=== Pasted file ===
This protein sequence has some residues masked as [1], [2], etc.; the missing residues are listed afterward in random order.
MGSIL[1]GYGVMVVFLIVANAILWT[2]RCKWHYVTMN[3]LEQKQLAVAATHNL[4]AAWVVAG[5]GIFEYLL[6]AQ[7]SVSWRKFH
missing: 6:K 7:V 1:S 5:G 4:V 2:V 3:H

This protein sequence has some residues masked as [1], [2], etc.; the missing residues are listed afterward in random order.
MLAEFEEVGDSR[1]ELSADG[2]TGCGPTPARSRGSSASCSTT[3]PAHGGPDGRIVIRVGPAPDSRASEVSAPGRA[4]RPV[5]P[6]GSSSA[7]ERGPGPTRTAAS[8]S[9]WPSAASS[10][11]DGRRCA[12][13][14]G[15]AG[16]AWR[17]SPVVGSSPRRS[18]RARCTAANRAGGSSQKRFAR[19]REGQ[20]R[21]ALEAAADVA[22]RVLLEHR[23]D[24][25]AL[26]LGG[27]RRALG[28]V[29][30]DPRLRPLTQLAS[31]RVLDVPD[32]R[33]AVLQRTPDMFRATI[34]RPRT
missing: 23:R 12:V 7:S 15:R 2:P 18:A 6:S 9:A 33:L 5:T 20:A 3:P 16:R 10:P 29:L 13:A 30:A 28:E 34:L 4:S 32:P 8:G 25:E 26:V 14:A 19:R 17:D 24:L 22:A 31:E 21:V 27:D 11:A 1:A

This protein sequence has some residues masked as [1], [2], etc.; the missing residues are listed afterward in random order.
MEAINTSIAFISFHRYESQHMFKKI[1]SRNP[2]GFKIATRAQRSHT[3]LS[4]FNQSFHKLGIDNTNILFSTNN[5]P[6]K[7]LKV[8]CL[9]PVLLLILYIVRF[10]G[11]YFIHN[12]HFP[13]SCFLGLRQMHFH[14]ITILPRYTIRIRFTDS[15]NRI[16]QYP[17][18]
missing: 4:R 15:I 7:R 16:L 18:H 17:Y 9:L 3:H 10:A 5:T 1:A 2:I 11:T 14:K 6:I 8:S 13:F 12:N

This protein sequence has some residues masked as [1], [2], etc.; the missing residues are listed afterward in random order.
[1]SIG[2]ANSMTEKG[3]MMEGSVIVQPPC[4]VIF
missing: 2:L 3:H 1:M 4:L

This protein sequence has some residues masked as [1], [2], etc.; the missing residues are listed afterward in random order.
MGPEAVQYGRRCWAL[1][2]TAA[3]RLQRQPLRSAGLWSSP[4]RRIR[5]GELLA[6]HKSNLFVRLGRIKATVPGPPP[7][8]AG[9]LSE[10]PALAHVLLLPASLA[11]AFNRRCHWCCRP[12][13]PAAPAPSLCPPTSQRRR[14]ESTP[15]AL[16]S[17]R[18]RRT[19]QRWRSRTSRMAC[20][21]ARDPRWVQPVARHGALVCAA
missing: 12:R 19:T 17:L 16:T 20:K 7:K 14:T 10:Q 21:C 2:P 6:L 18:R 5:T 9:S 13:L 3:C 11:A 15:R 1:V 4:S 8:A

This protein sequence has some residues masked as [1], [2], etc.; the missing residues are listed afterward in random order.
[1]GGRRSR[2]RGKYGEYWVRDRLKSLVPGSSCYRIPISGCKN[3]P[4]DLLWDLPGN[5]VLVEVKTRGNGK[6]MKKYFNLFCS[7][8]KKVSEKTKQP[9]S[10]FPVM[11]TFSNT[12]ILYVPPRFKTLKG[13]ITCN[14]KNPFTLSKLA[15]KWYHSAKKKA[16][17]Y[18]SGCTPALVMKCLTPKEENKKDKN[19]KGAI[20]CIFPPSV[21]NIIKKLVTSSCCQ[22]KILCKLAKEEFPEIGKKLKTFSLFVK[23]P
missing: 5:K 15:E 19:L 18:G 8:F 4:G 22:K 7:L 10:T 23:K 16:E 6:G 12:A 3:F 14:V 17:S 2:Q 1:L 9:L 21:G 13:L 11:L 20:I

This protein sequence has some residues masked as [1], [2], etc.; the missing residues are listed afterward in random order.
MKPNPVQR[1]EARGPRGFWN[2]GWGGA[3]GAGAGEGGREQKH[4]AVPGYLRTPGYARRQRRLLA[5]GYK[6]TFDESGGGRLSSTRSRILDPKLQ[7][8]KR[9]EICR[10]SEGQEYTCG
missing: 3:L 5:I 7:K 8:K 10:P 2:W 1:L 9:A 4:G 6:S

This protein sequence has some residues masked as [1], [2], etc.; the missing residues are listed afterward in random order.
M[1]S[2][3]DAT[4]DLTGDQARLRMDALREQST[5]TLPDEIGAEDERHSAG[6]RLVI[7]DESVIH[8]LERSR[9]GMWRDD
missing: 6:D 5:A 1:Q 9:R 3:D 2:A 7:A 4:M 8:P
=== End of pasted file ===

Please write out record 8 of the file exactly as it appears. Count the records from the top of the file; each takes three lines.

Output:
This protein sequence has some residues masked as [1], [2], etc.; the missing residues are listed afterward in random order.
M[1]S[2][3]DAT[4]DLTGDQARLRMDALREQST[5]TLPDEIGAEDERHSAG[6]RLVI[7]DESVIH[8]LERSR[9]GMWRDD
missing: 6:D 5:A 1:Q 9:R 3:D 2:A 7:A 4:M 8:P